Mar 17, 2013
Jesus once remarked, “A prophet is respected everywhere except in his home town and by his own family.” (Matthew 13:57) How Muhammad must be rolling in his own grave these days! The imam of the Grand Mosque in Mecca has launched an expansion program which includes the demolition of the Ottoman and Abbasid sections of the Mosque as well as Muhammad’s birthplace, all dating back to the 7th Century. In Medina, the masjid an-Nabawi (the Prophet’s mosque) could be destroyed if expansion plans there are carried out. Anywhere else in the world, even a sarcastic remark about Muhammad could land someone in jail, but he gets no respect in his home town. A full report with photographs of the destruction can be found at: http://www.independent.co.uk/news/world/middle-east/the-photos-saudi-arabia-doesnt-want-seen--and-proof-islams-most-holy-relics-are-being-demolished-in-mecca-8536968.html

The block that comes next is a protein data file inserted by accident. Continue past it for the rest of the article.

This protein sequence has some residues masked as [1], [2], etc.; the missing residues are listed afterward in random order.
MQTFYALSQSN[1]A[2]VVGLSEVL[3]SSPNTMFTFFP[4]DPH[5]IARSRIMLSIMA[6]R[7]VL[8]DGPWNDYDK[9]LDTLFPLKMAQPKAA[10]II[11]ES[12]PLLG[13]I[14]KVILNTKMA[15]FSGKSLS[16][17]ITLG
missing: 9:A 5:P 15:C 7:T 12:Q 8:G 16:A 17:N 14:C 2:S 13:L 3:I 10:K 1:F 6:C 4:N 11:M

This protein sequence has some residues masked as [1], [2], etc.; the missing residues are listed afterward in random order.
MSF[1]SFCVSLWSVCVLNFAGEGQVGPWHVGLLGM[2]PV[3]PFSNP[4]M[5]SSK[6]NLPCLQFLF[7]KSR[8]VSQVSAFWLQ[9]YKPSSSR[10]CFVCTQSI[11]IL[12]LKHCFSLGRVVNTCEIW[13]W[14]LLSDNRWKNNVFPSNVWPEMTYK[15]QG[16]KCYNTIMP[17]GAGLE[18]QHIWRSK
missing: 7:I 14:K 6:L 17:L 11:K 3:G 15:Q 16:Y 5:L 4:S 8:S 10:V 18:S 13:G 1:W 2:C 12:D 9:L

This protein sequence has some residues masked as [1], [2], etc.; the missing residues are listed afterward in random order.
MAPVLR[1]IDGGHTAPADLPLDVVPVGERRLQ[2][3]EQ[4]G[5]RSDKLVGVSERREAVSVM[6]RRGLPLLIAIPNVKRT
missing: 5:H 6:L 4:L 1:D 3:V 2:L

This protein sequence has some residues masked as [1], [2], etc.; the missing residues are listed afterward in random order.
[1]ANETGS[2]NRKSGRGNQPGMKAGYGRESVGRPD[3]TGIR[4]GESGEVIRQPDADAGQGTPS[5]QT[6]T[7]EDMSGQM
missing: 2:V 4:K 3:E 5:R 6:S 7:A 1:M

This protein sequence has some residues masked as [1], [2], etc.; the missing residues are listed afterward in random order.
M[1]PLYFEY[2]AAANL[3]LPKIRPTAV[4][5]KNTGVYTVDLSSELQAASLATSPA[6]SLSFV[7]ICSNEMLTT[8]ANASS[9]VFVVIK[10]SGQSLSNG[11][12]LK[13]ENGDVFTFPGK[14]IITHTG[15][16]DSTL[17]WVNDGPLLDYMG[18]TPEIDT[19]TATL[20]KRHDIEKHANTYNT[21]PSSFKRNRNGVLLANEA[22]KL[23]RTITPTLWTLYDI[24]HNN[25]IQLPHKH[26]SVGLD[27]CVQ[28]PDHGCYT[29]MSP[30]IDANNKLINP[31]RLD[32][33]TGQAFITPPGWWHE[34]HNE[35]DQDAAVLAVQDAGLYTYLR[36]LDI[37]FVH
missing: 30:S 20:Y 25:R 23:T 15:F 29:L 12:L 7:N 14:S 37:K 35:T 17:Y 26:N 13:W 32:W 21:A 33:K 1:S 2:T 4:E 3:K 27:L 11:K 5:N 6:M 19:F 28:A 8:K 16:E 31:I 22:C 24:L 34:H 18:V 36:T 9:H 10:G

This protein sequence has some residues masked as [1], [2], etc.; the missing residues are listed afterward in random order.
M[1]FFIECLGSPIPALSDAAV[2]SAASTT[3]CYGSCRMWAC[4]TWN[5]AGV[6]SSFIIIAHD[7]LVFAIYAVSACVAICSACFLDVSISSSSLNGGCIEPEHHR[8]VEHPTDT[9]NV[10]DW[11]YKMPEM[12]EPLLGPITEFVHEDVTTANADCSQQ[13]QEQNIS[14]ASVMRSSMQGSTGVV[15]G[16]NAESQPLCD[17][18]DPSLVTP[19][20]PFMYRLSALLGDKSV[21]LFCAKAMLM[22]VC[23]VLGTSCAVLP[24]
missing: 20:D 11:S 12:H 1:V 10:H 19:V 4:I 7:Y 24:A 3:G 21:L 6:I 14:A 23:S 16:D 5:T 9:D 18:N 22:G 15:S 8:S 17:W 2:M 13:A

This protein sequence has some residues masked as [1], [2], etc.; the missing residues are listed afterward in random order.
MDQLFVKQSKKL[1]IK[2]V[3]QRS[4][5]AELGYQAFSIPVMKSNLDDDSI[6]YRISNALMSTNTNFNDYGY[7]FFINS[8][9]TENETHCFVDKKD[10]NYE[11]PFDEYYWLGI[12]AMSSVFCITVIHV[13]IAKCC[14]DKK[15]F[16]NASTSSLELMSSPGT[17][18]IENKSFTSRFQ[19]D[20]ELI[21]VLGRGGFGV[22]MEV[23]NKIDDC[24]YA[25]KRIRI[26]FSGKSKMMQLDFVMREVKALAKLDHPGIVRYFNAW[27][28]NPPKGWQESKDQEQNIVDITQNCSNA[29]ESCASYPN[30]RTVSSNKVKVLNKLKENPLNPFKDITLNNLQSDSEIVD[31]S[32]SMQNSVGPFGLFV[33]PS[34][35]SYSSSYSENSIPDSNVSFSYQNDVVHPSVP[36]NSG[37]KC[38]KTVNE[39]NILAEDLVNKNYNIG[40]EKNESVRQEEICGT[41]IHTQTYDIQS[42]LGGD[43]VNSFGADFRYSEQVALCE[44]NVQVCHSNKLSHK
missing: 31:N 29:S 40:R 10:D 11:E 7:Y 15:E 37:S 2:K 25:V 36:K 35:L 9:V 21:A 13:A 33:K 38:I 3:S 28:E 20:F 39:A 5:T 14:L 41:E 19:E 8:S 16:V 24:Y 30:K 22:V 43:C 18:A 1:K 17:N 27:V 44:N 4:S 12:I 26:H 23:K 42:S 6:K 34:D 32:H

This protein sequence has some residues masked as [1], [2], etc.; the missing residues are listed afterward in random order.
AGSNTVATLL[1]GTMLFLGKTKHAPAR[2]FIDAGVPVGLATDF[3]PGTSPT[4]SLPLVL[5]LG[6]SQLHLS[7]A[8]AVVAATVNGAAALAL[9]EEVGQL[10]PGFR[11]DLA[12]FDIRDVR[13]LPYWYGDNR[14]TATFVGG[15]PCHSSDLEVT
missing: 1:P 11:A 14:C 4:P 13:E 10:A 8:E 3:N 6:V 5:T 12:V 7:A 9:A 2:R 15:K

From the Western mind-set, the destruction of historical sites is deplorable. Regardless of contemporary thinking, historical markers, gravesites, and buildings are considered part of the cultural heritage. The 2001 destruction of the massive 6th Century Buddha statues in Bamihan, Afghanistan, (with the aid of Saudi Arabian demolition experts) was an international tragedy. Muslims tried to destroy the pyramid of Menkaure in Giza in 1196, and the nose of the Sphinx was chiseled off around the same time. (This was falsely attributed to Napoleon who visited Giza in 1798.) Today, Muslims in Egypt are calling once again for the destruction of the pyramids. Good luck with that! The Wahhabi view is that anything that existed during the pre-Islamic period of ignorance (jahiliyya) is irrelevant to Muslims, and the honoring of any gravesite (even of deceased family members) is a distraction from their devotion to Allah. It is estimated that 95 percent of Mecca’s millennium-old buildings have been demolished in the past two decades alone.